The novel is set around World War II, because one of the things I had also been thinking about was the plight of desperate people clambering into boats and heading out through various dangers into the unknown. Rather than try and speak for people whose lives and cultures I didn’t know much about, I asked myself when was the last time that middle class Australian girls found themselves in peril on the sea, and came up with the war in the Pacific. Music and motherhood are also mixed up in there, in, I hope, interesting ways.
7. What do you hope people take away with them after reading your work?
I hope this is one of those books that people find deeply satisfying, not just in a fairy floss kind of way, but in a fancy meal cooked from at least three different cook-books, with some good wine, kind of way.
Margaret Atwood, Ursula le Guin and the late Angela Carter, because they write clever, intricate, and original novels, they have some sharp-eyed and interesting things to say about women, they’re smart, successful, and celebrated, and they’ve followed their own road over lengthy careers.
9. Many artists set themselves very ambitious goals. What are yours?
Well, I used to want to be as famous as the Brontë sisters after I’m dead. Now I realise that even if it does happen, I will be dead. Now all I want is a bit of space and enough money to keep writing the things I want to write, while hoping that something I write will connect with readers in such a way that they’ll seek out more of my work and take an interest in what I’m doing. Prizes and acclaim would also be lovely, of course.
10. What advice do you give aspiring writers?
Don’t try and second guess the market. The market doesn’t know what it wants. Most hit books come out of nowhere. If you’re trying to produce something that will sell a million copies, don’t, because it won’t. Readers can smell insincerity. Write because you want to write, and it makes you happy, or fulfilled. If you’re good enough at it, someone will probably publish you. But you need to enjoy the process, otherwise it’s very hard yakka. Novels are long – if extruding every word is torture, maybe you’re in the wrong line of work.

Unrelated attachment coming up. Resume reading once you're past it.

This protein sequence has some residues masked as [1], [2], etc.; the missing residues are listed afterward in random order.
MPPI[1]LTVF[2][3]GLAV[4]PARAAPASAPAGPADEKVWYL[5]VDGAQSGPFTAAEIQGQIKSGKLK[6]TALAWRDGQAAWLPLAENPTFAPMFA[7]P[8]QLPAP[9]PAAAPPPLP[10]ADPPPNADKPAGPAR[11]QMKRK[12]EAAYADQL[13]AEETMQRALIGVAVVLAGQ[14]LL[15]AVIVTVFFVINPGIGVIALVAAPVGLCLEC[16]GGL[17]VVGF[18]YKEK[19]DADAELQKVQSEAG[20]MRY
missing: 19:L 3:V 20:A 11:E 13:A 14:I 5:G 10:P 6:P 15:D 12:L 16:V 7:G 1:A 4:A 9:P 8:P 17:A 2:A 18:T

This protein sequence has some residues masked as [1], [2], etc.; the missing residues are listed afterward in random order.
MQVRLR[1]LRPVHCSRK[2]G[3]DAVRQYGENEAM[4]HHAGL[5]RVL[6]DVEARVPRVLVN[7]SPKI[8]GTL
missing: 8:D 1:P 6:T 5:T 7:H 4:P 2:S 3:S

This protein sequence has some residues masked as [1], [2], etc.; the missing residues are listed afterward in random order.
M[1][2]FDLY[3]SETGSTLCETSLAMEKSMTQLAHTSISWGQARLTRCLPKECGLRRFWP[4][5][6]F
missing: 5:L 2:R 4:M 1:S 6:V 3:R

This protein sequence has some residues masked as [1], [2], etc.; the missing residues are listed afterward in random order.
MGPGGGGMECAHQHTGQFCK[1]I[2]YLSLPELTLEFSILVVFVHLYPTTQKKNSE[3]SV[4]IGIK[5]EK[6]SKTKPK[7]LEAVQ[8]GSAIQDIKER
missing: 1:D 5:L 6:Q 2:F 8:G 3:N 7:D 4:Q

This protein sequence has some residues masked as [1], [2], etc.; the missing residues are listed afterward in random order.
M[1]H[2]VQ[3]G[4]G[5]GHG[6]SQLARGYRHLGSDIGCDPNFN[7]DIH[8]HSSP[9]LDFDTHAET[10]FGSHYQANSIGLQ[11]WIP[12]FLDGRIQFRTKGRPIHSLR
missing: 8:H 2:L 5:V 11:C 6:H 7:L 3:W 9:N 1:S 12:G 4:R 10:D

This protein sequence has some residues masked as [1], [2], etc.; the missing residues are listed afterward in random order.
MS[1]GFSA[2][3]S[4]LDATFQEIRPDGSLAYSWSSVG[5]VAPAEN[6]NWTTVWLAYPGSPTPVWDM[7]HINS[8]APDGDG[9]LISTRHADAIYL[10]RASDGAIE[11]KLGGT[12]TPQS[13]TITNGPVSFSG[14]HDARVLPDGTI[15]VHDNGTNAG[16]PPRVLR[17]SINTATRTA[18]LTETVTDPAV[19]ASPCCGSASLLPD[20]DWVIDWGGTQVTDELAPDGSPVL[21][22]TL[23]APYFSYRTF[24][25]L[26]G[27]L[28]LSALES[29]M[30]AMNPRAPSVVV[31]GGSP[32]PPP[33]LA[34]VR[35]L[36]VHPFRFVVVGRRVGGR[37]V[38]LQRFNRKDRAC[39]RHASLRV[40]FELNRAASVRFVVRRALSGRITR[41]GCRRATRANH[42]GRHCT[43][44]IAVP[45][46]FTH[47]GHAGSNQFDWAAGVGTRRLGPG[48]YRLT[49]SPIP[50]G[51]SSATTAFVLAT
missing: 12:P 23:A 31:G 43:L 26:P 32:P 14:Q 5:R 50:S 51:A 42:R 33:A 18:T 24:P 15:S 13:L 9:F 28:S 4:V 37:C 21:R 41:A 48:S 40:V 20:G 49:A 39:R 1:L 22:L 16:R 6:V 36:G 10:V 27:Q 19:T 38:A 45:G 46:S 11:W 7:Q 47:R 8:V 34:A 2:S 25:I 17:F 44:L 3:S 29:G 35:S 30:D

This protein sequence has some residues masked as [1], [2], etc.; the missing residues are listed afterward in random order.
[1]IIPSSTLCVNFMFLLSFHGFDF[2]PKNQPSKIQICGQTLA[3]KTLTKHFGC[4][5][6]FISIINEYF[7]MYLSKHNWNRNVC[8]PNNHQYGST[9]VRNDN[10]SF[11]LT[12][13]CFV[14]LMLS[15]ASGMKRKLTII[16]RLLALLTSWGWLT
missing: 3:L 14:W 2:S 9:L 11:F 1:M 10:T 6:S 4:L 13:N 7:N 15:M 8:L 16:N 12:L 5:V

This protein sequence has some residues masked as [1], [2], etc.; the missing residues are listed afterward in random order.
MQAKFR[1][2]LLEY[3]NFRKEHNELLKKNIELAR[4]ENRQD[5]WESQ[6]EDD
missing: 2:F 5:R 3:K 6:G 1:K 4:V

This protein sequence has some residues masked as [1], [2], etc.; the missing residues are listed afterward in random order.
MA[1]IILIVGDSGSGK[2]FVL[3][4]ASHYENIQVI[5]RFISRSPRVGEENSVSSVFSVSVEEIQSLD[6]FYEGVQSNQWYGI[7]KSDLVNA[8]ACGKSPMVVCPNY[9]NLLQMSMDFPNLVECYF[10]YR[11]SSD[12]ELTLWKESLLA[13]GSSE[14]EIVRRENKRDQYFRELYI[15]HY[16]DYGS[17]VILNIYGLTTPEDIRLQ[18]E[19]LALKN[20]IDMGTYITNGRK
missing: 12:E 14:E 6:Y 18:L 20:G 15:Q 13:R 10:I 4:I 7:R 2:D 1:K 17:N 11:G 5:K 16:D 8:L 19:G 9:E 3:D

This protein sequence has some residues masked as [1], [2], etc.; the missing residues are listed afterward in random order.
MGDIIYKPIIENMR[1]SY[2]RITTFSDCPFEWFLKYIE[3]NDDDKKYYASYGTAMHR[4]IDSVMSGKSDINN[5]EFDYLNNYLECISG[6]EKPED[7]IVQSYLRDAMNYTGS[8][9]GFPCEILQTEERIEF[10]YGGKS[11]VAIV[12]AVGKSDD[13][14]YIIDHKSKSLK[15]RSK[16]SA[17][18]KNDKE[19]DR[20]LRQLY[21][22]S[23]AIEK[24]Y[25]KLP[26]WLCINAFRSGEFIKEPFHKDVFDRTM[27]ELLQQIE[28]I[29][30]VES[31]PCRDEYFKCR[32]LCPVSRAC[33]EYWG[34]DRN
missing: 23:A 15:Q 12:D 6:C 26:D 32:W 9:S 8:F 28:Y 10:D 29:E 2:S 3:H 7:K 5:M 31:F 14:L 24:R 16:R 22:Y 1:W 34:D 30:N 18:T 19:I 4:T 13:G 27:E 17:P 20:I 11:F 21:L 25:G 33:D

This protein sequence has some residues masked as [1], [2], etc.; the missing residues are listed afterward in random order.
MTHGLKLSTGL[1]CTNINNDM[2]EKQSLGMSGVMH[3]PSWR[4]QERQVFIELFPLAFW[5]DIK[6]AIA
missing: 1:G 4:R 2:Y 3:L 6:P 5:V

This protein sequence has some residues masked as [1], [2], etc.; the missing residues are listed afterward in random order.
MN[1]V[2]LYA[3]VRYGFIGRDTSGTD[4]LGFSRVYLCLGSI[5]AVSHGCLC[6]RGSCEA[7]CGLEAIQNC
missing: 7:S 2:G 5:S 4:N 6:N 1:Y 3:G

Mardi, thank you for playing.
About the Contributor
While still in his twenties, John Purcell opened a second-hand bookshop in Mosman, Sydney, in which he sat for ten years reading, ranting and writing. Since then he has written, under a pseudonym, a series of very successful novels, interviewed hundreds of writers about their work, appeared at writers’ festivals, on TV (most bizarrely in comedian Luke McGregor’s documentary Luke Warm Sex) and has been featured in prominent newspapers and magazines. Now, as the Director of Books at booktopia.com.au, Australia’s largest online bookseller, he supports Australian writing in all its forms. He lives in Sydney with his wife, two children, three dogs, five cats, unnumbered gold fish and his overlarge book collection. His novel, The Girl on the Page, will be published by HarperCollins Australia in October, 2018.